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 Table of Contents  
ORIGINAL ARTICLE
Year : 2013  |  Volume : 20  |  Issue : 1  |  Page : 19-22

Renal complications of sickle cell anemia in Zaria, Nigeria: An ultrasonographic assessment


1 Department of Radiology, Ahmadu Bello University Teaching Hospital, Zaria, Nigeria
2 Department of Hematology and Blood Transfusion, Ahmadu Bello University Teaching Hospital, Zaria, Nigeria
3 Department of Chemical Pathology, Ahmadu Bello University Teaching Hospital, Zaria, Nigeria

Date of Web Publication7-Sep-2013

Correspondence Address:
Philip Oluleke Ibinaiye
Department of Radiology, ABU Teaching Hospital, Zaria
Nigeria
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DOI: 10.4103/1115-1474.117906

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  Abstract 

Background: Vaso-occlusion in the kidney is a capillary phenomenon. Renal medullary hyperosmolalrity and low oxygen tension encourage the maximum formation of sickled red cells. In addition, the glomerular loops constitute an aggregating point for the sickled red cells with subsequent obstruction to the blood flow. These factors, together with the large volume of blood flowing through the kidneys make renal complications inevitable in sickle cell anemia (SCA). Aim: The purpose of this prospective study was to report the renal sonographic findings of a sample of patients with hemoglobin electrophoretic pattern consistent with sickle cell anemia Materials and Methods: A cross-sectional prospective study of 74 patients with the diagnosis of SCA, as documented by electrophoresis and who attended the adult sickle cell clinic, Hematology Department of the Ahmadu Bello University Teaching Hospital, Zaria, Nigeria and 20 age-matched controls with a normal hemoglobin (HbAA) phenotype and with no history of renal disease, was carried out between April and December, 2010. None of the patients had any clinical evidence of acute sickle episode (crisis) at the time of ultrasonographic examination. B-mode ultrasonography with Aloka SSD-3500 was used to assess the kidneys. The hematological parameters were determined by multiparameter analyzer Sysmex XT 2000i, whereas creatinine and urea of the patients were also analyzed using the Selectra XL chemistry autoanalyzer. Results: Renal size of the study group was compared with that of the control group and it showed a significant increase in the adult patients with SCA (P<0.05). The mean right renal length in the study group and control group was 10.65±0.97 cm and 9.95±0.80 cm (P<0.001), respectively, whereas the mean left renal length in the study group and control group was 10.70±1.02 cm and 10.00±0.66 cm (P<0.001), respectively. Statistical relationships between renal length and some hematological indices (packed cell volume (PCV), red blood cell count, and reticulocyte count) showed no correlation but renal length was positively correlated with reticulocyte count, especially high reticulocyte count. Other findings documented and discussed include echogenicity of renal parenchyma, hydronephrosis, and papillary necrosis. Conclusion: Renal ultrasound imaging of patients with SCA showed a high incidence of renal abnormalities.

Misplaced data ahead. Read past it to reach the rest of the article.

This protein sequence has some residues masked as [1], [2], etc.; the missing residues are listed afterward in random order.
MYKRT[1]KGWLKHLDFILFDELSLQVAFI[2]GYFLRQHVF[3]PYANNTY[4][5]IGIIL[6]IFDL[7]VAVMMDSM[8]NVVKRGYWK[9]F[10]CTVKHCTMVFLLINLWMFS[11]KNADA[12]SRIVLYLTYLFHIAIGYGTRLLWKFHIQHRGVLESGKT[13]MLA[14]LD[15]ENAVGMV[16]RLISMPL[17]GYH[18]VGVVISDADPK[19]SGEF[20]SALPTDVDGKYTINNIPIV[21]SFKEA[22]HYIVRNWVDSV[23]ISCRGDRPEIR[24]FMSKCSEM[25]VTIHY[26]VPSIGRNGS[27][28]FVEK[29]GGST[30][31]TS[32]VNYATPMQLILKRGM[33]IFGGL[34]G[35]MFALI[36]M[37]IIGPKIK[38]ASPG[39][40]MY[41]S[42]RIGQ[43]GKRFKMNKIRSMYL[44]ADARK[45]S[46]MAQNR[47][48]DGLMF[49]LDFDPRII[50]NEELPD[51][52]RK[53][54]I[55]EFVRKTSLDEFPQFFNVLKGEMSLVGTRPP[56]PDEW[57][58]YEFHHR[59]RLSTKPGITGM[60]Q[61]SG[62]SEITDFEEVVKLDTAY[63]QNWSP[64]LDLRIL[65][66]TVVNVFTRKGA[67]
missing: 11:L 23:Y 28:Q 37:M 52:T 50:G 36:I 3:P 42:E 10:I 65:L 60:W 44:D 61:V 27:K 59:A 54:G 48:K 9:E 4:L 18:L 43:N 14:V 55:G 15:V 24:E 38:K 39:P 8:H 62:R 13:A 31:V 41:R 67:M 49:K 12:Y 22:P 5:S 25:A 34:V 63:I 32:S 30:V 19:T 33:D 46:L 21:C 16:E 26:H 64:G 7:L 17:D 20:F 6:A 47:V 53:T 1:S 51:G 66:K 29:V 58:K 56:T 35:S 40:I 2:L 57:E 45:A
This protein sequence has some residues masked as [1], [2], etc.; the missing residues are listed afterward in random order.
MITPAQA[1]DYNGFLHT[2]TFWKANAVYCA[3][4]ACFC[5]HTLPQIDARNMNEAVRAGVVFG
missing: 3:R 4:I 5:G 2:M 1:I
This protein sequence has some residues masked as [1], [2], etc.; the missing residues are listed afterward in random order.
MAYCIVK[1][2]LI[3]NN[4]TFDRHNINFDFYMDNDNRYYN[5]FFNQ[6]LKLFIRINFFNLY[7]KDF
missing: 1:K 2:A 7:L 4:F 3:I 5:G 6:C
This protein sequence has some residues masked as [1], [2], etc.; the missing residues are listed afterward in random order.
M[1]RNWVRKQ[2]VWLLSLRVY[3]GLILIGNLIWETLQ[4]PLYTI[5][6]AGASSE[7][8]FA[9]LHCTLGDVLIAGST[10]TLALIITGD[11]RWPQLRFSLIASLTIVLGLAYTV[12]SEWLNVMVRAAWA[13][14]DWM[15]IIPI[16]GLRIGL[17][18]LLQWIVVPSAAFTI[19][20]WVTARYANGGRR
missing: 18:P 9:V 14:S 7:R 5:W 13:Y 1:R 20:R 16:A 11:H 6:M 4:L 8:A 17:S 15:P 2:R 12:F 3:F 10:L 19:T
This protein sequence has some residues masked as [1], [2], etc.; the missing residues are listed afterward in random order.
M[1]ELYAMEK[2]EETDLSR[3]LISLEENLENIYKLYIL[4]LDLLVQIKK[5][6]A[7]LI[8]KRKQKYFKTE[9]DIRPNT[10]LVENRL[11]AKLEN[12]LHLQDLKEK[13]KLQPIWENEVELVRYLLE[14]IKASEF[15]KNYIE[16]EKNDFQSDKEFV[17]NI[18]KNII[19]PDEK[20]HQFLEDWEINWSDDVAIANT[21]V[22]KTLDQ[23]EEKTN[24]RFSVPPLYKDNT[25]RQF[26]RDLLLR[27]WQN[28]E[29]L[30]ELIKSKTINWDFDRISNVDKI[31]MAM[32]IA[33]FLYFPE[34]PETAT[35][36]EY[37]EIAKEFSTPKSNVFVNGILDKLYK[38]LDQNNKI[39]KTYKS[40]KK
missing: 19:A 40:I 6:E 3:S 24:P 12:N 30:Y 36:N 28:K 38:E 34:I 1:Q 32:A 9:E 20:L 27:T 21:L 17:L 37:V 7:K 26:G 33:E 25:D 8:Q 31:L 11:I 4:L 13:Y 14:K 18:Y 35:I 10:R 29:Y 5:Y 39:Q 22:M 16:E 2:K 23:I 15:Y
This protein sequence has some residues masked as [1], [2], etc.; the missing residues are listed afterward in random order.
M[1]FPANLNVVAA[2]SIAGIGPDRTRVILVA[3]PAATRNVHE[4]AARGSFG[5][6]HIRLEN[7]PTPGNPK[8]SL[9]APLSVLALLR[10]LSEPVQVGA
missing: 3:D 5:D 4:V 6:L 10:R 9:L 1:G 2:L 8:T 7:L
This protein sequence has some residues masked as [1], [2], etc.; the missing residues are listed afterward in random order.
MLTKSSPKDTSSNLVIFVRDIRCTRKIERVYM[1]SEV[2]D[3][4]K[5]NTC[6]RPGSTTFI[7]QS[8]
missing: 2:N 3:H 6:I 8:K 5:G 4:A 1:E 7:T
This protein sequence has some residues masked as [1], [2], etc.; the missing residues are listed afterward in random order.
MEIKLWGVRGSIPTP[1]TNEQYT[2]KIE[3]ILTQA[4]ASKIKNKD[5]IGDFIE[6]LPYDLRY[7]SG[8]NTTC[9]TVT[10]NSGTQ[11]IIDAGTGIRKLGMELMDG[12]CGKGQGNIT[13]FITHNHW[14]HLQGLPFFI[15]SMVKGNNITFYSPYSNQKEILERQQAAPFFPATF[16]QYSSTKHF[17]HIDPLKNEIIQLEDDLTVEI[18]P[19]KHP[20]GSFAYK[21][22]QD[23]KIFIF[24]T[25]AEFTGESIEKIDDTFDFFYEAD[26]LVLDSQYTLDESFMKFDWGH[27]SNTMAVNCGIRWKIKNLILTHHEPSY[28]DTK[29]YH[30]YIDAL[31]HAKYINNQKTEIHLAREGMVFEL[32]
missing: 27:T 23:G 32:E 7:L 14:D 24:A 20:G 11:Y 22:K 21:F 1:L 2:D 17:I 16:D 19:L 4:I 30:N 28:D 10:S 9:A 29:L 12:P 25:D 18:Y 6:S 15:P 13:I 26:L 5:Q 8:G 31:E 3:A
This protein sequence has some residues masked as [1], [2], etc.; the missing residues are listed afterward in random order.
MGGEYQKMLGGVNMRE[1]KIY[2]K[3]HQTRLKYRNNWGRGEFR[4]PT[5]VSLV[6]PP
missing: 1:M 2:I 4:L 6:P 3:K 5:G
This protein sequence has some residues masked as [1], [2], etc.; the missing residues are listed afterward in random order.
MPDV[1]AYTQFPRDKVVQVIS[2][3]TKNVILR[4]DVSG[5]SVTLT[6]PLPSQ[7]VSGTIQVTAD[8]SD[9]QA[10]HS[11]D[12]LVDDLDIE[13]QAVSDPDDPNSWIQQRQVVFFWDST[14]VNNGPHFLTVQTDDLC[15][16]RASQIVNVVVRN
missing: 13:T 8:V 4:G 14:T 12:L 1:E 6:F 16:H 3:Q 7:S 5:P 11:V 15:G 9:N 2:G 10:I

Keywords: Renal complications; sickle cell anemia; ultrasonographic assessment


How to cite this article:
Ibinaiye PO, Babadoko AA, Yusuf R, Hassan AA. Renal complications of sickle cell anemia in Zaria, Nigeria: An ultrasonographic assessment. West Afr J Radiol 2013;20:19-22

How to cite this URL:
Ibinaiye PO, Babadoko AA, Yusuf R, Hassan AA. Renal complications of sickle cell anemia in Zaria, Nigeria: An ultrasonographic assessment. West Afr J Radiol [serial online] 2013 [cited 2021 May 7];20:19-22. Available from: https://www.wajradiology.org/text.asp?2013/20/1/19/117906


  Introduction Top


Since the earliest clinical and pathological descriptions of sickle cell disease by Herrick [1] and Sydenstricker et al.[2] in 1910 and 1923, respectively, renal complications have been noted.